I know this is not just my problem; whenever I get together with other “older” (ie, over 40) follow[er]s, most of us have some kind of problem getting some group of leaders to dance with us. So how do we break through this? It’s not that I want to force anyone to dance with me, but I would like to somehow encourage them to give me a/another chance without having to beg them to do it.”
The Solution: Getting better Dancers to Dance With Me
I had a student ask me a similar question once and she was surprised to hear that I lived through the same thing as a leader and struggle, even now, as a follower. Dancing outside of someone’s level group may trigger a subconscious fear of missing out on a dance with one of their friends but often there is little incentive for the better dancer to stop their own goal of dancing up to find beginners to dance with. What ever the reason is, its a problem that is not going away. Getting the highly sought after “better dancers” to dance below their level is not easy but I found a way.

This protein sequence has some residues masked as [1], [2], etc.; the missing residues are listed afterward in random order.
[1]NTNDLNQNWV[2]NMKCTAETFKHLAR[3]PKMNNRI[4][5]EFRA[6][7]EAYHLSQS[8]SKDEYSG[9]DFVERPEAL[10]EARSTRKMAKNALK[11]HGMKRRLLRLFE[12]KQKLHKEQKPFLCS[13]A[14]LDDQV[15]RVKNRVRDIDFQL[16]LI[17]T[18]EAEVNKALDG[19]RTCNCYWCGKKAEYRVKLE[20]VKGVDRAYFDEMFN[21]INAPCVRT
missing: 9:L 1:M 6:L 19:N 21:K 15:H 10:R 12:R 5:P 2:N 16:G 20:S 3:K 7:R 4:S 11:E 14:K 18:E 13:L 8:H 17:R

My go to move was to ask for help. “Hey there, I am practicing leading whips with a strong 5. Would you mind letting me practice with you for this song?” Because its not a “regular dance” where someone might dance as if they where in a spotlight jack and jill. They can let their guard down when they are thinking in terms of “practice” and their lead and follow technique tends to be more on point. You may be tempted to ask for feed back but be careful you do not want to over stay your welcome. Especially if they are a teacher you could sour the relationship without realizing it.